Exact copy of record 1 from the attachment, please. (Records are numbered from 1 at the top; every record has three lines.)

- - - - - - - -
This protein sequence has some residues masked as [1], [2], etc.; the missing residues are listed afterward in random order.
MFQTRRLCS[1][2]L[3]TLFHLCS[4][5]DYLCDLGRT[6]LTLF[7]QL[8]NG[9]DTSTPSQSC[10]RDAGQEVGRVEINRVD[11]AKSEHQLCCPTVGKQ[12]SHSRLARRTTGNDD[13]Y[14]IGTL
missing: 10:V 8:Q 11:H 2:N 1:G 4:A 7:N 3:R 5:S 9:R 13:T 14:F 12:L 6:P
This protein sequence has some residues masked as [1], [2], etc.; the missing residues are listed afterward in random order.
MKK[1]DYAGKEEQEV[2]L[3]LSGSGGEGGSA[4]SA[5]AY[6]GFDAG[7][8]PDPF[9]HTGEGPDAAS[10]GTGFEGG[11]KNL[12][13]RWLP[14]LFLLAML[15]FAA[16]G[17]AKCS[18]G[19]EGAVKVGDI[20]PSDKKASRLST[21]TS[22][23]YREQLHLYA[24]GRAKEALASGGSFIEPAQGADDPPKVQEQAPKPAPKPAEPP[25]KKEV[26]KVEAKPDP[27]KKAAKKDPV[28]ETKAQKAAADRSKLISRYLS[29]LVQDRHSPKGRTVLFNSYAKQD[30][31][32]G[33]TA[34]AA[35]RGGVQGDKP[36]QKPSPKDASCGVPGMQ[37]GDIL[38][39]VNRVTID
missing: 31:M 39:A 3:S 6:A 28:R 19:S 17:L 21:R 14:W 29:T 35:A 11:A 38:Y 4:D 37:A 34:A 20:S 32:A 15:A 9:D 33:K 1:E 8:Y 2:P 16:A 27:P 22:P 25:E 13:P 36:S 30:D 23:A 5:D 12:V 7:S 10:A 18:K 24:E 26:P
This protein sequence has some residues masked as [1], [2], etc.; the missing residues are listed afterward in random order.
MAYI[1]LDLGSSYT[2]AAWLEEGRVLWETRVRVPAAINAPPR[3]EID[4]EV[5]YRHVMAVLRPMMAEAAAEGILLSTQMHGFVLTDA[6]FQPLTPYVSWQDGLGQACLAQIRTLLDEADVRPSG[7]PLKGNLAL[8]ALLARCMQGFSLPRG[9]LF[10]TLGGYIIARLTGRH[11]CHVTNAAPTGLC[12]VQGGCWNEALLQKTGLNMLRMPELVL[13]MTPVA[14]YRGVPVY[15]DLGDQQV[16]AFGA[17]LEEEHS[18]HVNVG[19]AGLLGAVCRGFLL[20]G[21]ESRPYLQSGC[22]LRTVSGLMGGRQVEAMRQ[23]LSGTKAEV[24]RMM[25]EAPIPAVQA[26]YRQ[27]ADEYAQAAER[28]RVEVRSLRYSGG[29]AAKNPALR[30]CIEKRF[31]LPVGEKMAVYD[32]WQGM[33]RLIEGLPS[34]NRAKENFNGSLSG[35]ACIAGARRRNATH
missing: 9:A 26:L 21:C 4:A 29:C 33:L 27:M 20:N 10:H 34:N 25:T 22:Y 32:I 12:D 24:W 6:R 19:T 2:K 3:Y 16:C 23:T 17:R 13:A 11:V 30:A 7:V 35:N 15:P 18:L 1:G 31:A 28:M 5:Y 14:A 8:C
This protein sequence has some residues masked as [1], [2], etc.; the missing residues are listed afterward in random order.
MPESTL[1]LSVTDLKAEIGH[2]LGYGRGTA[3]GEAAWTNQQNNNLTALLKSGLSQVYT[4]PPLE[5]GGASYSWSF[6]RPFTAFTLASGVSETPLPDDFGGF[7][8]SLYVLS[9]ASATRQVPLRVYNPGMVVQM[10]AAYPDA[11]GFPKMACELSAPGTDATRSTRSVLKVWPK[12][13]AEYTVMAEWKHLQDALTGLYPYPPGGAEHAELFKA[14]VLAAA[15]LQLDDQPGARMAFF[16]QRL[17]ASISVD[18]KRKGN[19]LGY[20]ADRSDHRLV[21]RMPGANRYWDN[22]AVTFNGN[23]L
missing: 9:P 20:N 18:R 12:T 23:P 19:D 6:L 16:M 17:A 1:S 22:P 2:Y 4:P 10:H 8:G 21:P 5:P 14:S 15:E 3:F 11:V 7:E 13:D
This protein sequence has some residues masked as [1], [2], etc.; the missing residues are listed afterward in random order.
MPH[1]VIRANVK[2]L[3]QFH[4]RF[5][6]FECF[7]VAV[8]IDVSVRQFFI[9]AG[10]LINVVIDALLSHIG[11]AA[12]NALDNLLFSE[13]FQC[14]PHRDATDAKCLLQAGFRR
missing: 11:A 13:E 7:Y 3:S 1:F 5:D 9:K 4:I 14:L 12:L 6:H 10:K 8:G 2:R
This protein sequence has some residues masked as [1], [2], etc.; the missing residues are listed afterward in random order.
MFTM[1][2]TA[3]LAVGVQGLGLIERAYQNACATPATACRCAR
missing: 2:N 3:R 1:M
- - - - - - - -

This protein sequence has some residues masked as [1], [2], etc.; the missing residues are listed afterward in random order.
MFQTRRLCS[1][2]L[3]TLFHLCS[4][5]DYLCDLGRT[6]LTLF[7]QL[8]NG[9]DTSTPSQSC[10]RDAGQEVGRVEINRVD[11]AKSEHQLCCPTVGKQ[12]SHSRLARRTTGNDD[13]Y[14]IGTL
missing: 10:V 8:Q 11:H 2:N 1:G 4:A 7:N 3:R 5:S 9:R 13:T 14:F 12:L 6:P